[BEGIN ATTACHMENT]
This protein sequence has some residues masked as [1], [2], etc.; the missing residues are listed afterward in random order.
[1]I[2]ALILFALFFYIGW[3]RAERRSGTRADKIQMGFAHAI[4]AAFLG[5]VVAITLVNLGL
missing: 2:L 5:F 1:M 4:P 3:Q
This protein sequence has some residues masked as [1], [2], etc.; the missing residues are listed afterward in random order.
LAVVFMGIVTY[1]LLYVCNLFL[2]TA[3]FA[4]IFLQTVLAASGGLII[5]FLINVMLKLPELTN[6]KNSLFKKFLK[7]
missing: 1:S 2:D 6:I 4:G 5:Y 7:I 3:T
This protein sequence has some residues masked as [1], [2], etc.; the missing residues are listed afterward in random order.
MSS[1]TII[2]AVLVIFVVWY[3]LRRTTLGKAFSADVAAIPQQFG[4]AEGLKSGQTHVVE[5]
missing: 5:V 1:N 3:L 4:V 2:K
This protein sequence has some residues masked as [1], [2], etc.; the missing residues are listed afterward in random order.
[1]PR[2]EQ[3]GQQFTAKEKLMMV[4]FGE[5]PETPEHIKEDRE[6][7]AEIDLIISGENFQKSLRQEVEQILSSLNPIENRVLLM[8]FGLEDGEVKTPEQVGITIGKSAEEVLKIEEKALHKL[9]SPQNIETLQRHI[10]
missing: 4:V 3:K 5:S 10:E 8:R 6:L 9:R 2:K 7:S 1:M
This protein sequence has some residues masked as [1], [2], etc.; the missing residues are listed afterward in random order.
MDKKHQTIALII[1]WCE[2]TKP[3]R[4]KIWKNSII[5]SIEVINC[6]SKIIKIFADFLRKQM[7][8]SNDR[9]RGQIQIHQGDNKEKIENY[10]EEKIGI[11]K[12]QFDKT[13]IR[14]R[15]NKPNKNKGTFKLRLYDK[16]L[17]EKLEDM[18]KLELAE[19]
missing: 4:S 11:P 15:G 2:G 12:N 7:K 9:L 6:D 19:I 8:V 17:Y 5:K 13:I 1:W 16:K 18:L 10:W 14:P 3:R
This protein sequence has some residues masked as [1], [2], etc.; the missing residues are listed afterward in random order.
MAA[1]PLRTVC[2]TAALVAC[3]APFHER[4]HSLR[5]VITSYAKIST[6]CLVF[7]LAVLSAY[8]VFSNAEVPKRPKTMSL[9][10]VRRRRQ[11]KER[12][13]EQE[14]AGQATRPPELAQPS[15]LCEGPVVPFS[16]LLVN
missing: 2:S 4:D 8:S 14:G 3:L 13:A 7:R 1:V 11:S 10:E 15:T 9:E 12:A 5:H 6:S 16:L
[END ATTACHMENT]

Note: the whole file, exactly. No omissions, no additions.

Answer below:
This protein sequence has some residues masked as [1], [2], etc.; the missing residues are listed afterward in random order.
[1]I[2]ALILFALFFYIGW[3]RAERRSGTRADKIQMGFAHAI[4]AAFLG[5]VVAITLVNLGL
missing: 2:L 5:F 1:M 4:P 3:Q
This protein sequence has some residues masked as [1], [2], etc.; the missing residues are listed afterward in random order.
LAVVFMGIVTY[1]LLYVCNLFL[2]TA[3]FA[4]IFLQTVLAASGGLII[5]FLINVMLKLPELTN[6]KNSLFKKFLK[7]
missing: 1:S 2:D 6:I 4:G 5:Y 7:I 3:T
This protein sequence has some residues masked as [1], [2], etc.; the missing residues are listed afterward in random order.
MSS[1]TII[2]AVLVIFVVWY[3]LRRTTLGKAFSADVAAIPQQFG[4]AEGLKSGQTHVVE[5]
missing: 5:V 1:N 3:L 4:V 2:K
This protein sequence has some residues masked as [1], [2], etc.; the missing residues are listed afterward in random order.
[1]PR[2]EQ[3]GQQFTAKEKLMMV[4]FGE[5]PETPEHIKEDRE[6][7]AEIDLIISGENFQKSLRQEVEQILSSLNPIENRVLLM[8]FGLEDGEVKTPEQVGITIGKSAEEVLKIEEKALHKL[9]SPQNIETLQRHI[10]
missing: 4:V 3:K 5:S 10:E 8:R 6:L 9:R 2:K 7:S 1:M
This protein sequence has some residues masked as [1], [2], etc.; the missing residues are listed afterward in random order.
MDKKHQTIALII[1]WCE[2]TKP[3]R[4]KIWKNSII[5]SIEVINC[6]SKIIKIFADFLRKQM[7][8]SNDR[9]RGQIQIHQGDNKEKIENY[10]EEKIGI[11]K[12]QFDKT[13]IR[14]R[15]NKPNKNKGTFKLRLYDK[16]L[17]EKLEDM[18]KLELAE[19]
missing: 4:S 11:P 15:G 2:G 12:N 7:K 9:L 6:D 19:I 8:V 17:Y 5:K 13:I 1:W 16:K 18:L 10:W 14:P 3:R
This protein sequence has some residues masked as [1], [2], etc.; the missing residues are listed afterward in random order.
MAA[1]PLRTVC[2]TAALVAC[3]APFHER[4]HSLR[5]VITSYAKIST[6]CLVF[7]LAVLSAY[8]VFSNAEVPKRPKTMSL[9][10]VRRRRQ[11]KER[12][13]EQE[14]AGQATRPPELAQPS[15]LCEGPVVPFS[16]LLVN
missing: 2:S 4:D 8:S 14:G 3:L 13:A 7:R 1:V 11:S 10:E 15:T 9:E 12:A 5:H 6:S 16:L